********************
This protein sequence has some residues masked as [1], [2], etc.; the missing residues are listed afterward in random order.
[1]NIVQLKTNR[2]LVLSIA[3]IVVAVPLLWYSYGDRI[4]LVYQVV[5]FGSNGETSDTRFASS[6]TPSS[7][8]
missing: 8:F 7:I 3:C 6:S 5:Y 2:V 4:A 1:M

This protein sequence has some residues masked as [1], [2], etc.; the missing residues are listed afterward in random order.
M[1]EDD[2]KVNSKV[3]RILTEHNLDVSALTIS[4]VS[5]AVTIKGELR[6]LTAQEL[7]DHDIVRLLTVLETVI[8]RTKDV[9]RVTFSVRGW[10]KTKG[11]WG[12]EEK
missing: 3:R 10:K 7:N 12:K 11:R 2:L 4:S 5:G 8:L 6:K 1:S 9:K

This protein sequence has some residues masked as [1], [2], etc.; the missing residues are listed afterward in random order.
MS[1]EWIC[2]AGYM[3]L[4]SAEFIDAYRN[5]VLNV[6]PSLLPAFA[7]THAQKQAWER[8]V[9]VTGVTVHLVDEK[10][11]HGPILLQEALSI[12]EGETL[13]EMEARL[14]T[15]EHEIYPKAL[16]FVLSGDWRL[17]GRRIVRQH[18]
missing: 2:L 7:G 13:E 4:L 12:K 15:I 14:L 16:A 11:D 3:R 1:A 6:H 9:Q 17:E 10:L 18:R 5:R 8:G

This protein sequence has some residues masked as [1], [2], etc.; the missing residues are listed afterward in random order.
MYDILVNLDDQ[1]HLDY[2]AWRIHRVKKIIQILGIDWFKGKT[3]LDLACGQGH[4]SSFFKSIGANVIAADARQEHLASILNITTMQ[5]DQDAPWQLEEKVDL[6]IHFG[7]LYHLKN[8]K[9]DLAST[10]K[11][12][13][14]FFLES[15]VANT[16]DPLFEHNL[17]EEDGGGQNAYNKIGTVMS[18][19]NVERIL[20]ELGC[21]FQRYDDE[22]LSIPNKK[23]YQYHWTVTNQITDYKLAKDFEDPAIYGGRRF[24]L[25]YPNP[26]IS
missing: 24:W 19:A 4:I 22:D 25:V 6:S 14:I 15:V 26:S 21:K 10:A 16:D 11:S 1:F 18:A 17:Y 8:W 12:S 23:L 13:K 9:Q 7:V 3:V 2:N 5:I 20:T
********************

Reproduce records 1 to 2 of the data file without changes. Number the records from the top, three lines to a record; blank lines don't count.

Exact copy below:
This protein sequence has some residues masked as [1], [2], etc.; the missing residues are listed afterward in random order.
[1]NIVQLKTNR[2]LVLSIA[3]IVVAVPLLWYSYGDRI[4]LVYQVV[5]FGSNGETSDTRFASS[6]TPSS[7][8]
missing: 8:F 7:I 3:C 6:S 5:Y 2:V 4:A 1:M

This protein sequence has some residues masked as [1], [2], etc.; the missing residues are listed afterward in random order.
M[1]EDD[2]KVNSKV[3]RILTEHNLDVSALTIS[4]VS[5]AVTIKGELR[6]LTAQEL[7]DHDIVRLLTVLETVI[8]RTKDV[9]RVTFSVRGW[10]KTKG[11]WG[12]EEK
missing: 3:R 10:K 7:N 12:K 11:R 2:L 4:S 5:G 8:L 6:K 1:S 9:K